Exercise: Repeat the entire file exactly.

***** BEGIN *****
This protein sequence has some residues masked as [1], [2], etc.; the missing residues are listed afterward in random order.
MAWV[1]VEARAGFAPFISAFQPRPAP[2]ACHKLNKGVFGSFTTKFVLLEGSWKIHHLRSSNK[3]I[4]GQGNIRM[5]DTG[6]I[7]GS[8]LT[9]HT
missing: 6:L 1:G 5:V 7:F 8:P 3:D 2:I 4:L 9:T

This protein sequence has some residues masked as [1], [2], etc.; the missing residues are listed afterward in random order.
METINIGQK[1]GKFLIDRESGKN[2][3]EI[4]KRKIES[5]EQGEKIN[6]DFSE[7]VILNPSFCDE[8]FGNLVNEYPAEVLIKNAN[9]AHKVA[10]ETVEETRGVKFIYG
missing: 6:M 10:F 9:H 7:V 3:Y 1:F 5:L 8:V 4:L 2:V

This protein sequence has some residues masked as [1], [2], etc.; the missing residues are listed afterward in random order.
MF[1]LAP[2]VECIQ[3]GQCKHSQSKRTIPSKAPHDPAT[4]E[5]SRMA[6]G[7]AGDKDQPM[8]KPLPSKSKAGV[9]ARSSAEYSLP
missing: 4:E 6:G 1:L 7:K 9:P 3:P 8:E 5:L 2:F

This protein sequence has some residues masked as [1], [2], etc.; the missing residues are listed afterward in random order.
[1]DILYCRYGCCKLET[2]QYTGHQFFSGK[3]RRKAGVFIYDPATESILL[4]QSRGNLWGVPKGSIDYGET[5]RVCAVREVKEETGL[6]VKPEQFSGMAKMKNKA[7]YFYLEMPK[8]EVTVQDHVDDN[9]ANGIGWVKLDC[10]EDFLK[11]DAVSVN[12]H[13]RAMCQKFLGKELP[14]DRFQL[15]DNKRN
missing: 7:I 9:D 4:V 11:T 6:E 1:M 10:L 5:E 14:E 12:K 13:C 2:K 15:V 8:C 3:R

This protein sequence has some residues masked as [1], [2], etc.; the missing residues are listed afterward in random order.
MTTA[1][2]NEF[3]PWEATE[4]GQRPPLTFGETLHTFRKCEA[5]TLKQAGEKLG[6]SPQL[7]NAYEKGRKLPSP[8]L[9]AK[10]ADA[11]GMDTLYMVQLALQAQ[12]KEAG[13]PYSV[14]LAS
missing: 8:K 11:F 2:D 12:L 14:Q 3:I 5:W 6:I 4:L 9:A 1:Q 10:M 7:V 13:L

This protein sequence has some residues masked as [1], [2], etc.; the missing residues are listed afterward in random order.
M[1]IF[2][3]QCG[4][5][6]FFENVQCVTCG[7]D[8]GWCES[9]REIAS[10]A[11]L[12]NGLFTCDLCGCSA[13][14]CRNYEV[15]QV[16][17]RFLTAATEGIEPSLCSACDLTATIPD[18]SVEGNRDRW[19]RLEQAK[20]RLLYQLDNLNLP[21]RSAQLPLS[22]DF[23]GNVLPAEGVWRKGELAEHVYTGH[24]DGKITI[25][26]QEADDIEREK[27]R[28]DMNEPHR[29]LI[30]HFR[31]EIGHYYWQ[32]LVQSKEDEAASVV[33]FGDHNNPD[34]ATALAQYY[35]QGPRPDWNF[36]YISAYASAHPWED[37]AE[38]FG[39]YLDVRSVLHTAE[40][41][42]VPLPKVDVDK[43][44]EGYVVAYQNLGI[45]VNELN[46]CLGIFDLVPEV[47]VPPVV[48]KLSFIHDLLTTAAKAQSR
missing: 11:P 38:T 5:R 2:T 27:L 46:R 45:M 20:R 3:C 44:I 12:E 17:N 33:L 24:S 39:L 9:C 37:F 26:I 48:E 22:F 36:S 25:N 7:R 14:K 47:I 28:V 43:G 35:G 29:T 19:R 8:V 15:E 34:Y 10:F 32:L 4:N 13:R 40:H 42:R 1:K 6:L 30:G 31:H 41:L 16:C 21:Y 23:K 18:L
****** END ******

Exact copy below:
This protein sequence has some residues masked as [1], [2], etc.; the missing residues are listed afterward in random order.
MAWV[1]VEARAGFAPFISAFQPRPAP[2]ACHKLNKGVFGSFTTKFVLLEGSWKIHHLRSSNK[3]I[4]GQGNIRM[5]DTG[6]I[7]GS[8]LT[9]HT
missing: 6:L 1:G 5:V 7:F 8:P 3:D 2:I 4:L 9:T

This protein sequence has some residues masked as [1], [2], etc.; the missing residues are listed afterward in random order.
METINIGQK[1]GKFLIDRESGKN[2][3]EI[4]KRKIES[5]EQGEKIN[6]DFSE[7]VILNPSFCDE[8]FGNLVNEYPAEVLIKNAN[9]AHKVA[10]ETVEETRGVKFIYG
missing: 6:M 10:F 9:H 7:V 3:Y 1:F 5:L 8:V 4:L 2:V

This protein sequence has some residues masked as [1], [2], etc.; the missing residues are listed afterward in random order.
MF[1]LAP[2]VECIQ[3]GQCKHSQSKRTIPSKAPHDPAT[4]E[5]SRMA[6]G[7]AGDKDQPM[8]KPLPSKSKAGV[9]ARSSAEYSLP
missing: 4:E 6:G 1:L 7:K 9:P 3:P 8:E 5:L 2:F

This protein sequence has some residues masked as [1], [2], etc.; the missing residues are listed afterward in random order.
[1]DILYCRYGCCKLET[2]QYTGHQFFSGK[3]RRKAGVFIYDPATESILL[4]QSRGNLWGVPKGSIDYGET[5]RVCAVREVKEETGL[6]VKPEQFSGMAKMKNKA[7]YFYLEMPK[8]EVTVQDHVDDN[9]ANGIGWVKLDC[10]EDFLK[11]DAVSVN[12]H[13]RAMCQKFLGKELP[14]DRFQL[15]DNKRN
missing: 7:I 9:D 4:V 11:T 6:E 1:M 10:L 5:E 14:E 12:K 13:C 2:K 15:V 8:C 3:R

This protein sequence has some residues masked as [1], [2], etc.; the missing residues are listed afterward in random order.
MTTA[1][2]NEF[3]PWEATE[4]GQRPPLTFGETLHTFRKCEA[5]TLKQAGEKLG[6]SPQL[7]NAYEKGRKLPSP[8]L[9]AK[10]ADA[11]GMDTLYMVQLALQAQ[12]KEAG[13]PYSV[14]LAS
missing: 8:K 11:F 2:D 12:L 14:Q 3:I 5:W 6:I 4:L 9:A 1:Q 10:M 7:V 13:L

This protein sequence has some residues masked as [1], [2], etc.; the missing residues are listed afterward in random order.
M[1]IF[2][3]QCG[4][5][6]FFENVQCVTCG[7]D[8]GWCES[9]REIAS[10]A[11]L[12]NGLFTCDLCGCSA[13][14]CRNYEV[15]QV[16][17]RFLTAATEGIEPSLCSACDLTATIPD[18]SVEGNRDRW[19]RLEQAK[20]RLLYQLDNLNLP[21]RSAQLPLS[22]DF[23]GNVLPAEGVWRKGELAEHVYTGH[24]DGKITI[25][26]QEADDIEREK[27]R[28]DMNEPHR[29]LI[30]HFR[31]EIGHYYWQ[32]LVQSKEDEAASVV[33]FGDHNNPD[34]ATALAQYY[35]QGPRPDWNF[36]YISAYASAHPWED[37]AE[38]FG[39]YLDVRSVLHTAE[40][41][42]VPLPKVDVDK[43][44]EGYVVAYQNLGI[45]VNELN[46]CLGIFDLVPEV[47]VPPVV[48]KLSFIHDLLTTAAKAQSR
missing: 11:P 38:T 5:R 2:T 27:L 46:R 45:M 20:R 3:C 44:I 12:E 17:N 33:L 24:S 39:L 9:C 37:F 26:I 48:E 22:F 36:S 25:N 7:R 14:K 47:I 28:V 43:G 35:G 29:T 19:R 8:V 15:E 34:Y 10:F 32:L 4:N 13:R 40:H 42:R 1:K 6:L 30:G 31:H 41:L 16:C 21:Y 23:K 18:L